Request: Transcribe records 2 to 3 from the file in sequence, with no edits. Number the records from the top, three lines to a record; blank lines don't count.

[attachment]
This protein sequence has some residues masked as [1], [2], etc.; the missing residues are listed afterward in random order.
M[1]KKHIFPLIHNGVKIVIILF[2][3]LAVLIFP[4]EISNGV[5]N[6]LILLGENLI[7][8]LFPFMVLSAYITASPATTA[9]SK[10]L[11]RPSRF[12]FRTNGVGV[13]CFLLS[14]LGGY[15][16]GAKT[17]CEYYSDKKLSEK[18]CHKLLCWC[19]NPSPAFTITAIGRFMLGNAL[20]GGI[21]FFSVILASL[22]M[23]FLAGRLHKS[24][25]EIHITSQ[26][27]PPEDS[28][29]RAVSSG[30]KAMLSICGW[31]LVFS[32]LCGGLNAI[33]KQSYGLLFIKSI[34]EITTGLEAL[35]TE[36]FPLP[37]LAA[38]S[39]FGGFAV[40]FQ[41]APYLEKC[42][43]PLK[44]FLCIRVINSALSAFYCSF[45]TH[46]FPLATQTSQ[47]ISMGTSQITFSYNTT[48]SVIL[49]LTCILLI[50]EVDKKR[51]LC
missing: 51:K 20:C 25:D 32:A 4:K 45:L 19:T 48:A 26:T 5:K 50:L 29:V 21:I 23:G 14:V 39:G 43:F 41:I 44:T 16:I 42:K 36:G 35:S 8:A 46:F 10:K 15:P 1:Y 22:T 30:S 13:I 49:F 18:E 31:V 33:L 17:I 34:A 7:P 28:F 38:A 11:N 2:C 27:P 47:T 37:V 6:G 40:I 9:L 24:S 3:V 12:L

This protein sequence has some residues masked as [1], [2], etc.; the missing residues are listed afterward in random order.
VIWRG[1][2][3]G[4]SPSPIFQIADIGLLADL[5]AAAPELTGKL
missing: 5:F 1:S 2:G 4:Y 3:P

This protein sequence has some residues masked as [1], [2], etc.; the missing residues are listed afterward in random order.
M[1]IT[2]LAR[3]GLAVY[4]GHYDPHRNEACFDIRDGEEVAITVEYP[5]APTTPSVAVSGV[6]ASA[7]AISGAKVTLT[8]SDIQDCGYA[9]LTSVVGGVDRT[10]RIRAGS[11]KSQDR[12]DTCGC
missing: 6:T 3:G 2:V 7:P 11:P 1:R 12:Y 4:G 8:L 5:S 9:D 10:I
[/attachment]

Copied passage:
This protein sequence has some residues masked as [1], [2], etc.; the missing residues are listed afterward in random order.
VIWRG[1][2][3]G[4]SPSPIFQIADIGLLADL[5]AAAPELTGKL
missing: 5:F 1:S 2:G 4:Y 3:P

This protein sequence has some residues masked as [1], [2], etc.; the missing residues are listed afterward in random order.
M[1]IT[2]LAR[3]GLAVY[4]GHYDPHRNEACFDIRDGEEVAITVEYP[5]APTTPSVAVSGV[6]ASA[7]AISGAKVTLT[8]SDIQDCGYA[9]LTSVVGGVDRT[10]RIRAGS[11]KSQDR[12]DTCGC
missing: 6:T 3:G 2:V 7:P 11:P 1:R 12:Y 4:G 8:L 5:S 9:D 10:I